To be clear, these aspects did not deter me from watching the show. As a mixed-race Asian girl and die-hard Grishaverse fan since the eighth grade, I rejoiced when I discovered that Netflix would cast a half-Asian actor as Alina. However, I was also worried about how they would address this major change. Ultimately, their decisions drew mixed reviews. (Warning: spoilers ahead.)

“Shadow and Bone” did not ignore Alina’s ethnicity. Led by biracial producer Christina Strain, they created a new storyline surrounding her Asian heritage. The first episode begins with a voiceover by Li, who explains that Alina has “never been welcomed” in Ravka because she inherited her mother’s features. Her mother hailed from Shu Han, which Ravka is currently at war with. Alina faces racism as a child in the orphanage, then in the army where caricatured anti-Shu propaganda hangs in tents and a fellow soldier sends her to the back of the soup line. Even after her awakening as the Sun Summoner, she endures microaggressions at the Little Palace, where servants mock her eyes and the queen of Ravka requests a Shu interpreter. 

The cast of “Shadow and Bone”
Credit: Netflix

Some fans expressed disappointment with this new trajectory. Twitter users took issue with the use of outdated slurs like “rice eater” and “mutt.” Others criticized the vilification of other characters in creating an atmosphere of racism. In Episode 3, Zoya Nazyalensky (Sujaya Dasgupta), a fellow Grisha, calls Alina a “half-breed,” an epithet notably absent from the book. (As with Alina, Bardugo implied that Zoya was white for most of the series. Zoya’s identity as a biracial, half-Suli/South Asian woman is not revealed until several books later and is only hinted at in the show.) Alina’s race also complicates her relationship with General Kirigan (Ben Barnes), the leader of the Grisha with whom Alina falls in love and eventually exploits her powers to increase his own. A white man manipulating an Asian woman is a familiar and troubling dynamic, yet the writers skirt around this topic. Finally, because only Shu characters face overt racism in Ravka, some questioned whether these additions were necessary at all.  Jesper Fahey and Nadia Zhabin, played by Black actors Kit Young and Gabrielle Brooks respectively, never had their ethnicity commented upon.

Still, while “Shadow and Bone” faced difficulties in its treatment of anti-Asian racism, at least the writers attempted to address the issues Asian Americans face today. Perhaps this is why the series resonated more powerfully compared to others that are merely fulfilling their “diversity quota.” Plus, I can’t deny the thrill I felt watching powerful Asian characters summoning light, commanding wind, and wielding knives on my TV screen. This was something I’d never experienced before: characters who resembled me, in a world unlike my own, celebrated as heroes, not villains or “the other.” For this, I will always be grateful.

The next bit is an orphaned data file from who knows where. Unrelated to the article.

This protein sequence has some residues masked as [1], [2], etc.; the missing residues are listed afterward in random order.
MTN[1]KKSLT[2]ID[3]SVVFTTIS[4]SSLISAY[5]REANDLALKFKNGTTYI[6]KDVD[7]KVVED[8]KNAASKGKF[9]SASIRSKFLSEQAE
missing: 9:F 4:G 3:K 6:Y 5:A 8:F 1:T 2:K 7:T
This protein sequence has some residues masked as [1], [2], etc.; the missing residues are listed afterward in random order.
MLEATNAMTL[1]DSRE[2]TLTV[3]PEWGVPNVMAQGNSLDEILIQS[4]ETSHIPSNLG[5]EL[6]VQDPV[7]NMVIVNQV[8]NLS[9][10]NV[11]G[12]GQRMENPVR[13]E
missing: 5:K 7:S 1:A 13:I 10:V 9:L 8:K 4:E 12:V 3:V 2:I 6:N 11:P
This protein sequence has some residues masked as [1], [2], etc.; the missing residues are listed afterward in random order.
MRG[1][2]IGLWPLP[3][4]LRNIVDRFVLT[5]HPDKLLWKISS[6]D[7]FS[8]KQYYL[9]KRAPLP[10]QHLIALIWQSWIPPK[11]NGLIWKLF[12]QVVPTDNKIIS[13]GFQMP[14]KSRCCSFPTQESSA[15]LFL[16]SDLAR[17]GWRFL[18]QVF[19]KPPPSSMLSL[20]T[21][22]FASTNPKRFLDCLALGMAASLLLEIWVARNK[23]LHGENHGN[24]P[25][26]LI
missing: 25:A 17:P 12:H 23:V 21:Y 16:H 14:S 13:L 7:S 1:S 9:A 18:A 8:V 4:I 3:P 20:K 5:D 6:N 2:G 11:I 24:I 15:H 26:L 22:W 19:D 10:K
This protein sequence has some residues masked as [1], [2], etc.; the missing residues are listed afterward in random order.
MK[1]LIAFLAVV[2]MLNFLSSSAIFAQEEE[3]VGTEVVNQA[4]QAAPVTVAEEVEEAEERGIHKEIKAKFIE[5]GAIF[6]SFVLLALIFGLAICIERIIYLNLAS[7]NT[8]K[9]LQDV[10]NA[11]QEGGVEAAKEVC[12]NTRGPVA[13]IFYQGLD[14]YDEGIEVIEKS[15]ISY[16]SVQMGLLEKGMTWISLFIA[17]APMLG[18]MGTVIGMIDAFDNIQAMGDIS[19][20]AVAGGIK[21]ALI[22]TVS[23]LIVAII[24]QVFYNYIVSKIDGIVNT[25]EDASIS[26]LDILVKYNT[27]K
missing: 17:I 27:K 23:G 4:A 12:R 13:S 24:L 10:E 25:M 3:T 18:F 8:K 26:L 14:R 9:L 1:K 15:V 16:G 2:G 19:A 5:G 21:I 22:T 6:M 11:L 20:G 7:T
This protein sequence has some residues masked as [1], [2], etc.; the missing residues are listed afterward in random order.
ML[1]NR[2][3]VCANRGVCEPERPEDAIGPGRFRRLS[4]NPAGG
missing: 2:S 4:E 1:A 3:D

Here are some fantasy TV shows starring Asian actors to binge-watch this holiday season (or eagerly anticipate in the new year): 

Shows With Asian Leads

  • “Shadow and Bone” (available on Netflix, Season 2 coming in 2023)
    • Jessie Mei Li as Alina Starkov
    • Amita Suman as Inej Ghafa
    • Archie Renaux as Malyen Oretsev
    • Sujaya Dasgupta as Zoya Nazyalensky
    • Lewis Tan as Tolya Yul-Bataar
    • Anna Leong Brophy as Tamar Kir-Bataar
  • “The Witcher” (available on Netflix, “Blood Origin” coming December 25, 2022)
    • Anya Chalotra as Yennefer of Vengerberg
    • Michelle Yeoh as Scian
    • Kim Adis as Ket
  • “Percy Jackson and the Olympians” (coming to Disney+ in 2024)
    • Aryan Simhadri as Grover Underwood

Shows with Asian cast members

  • “Game of Thrones and House of the Dragon” (available on HBO)
    • Jessica Henwick as Nymeria Sand
    • Sonoya Mizuno as Mysaria
  • “The Rings of Power” (available on Amazon Prime)
    • Tyroe Muhafidin as Theo


  • Christina Poulin is a lifelong writer hailing from New York City, with family ties to Hawai’i. Her first love is fiction, but she has a deep affection for poetry, memoir, and creative nonfiction — really any medium that allows her to untangle her identity and amplify underrepresented voices. When Christina isn’t writing, you can find her singing along to Queen or watching horror movies with the lights off (and proceeding to have nightmares later).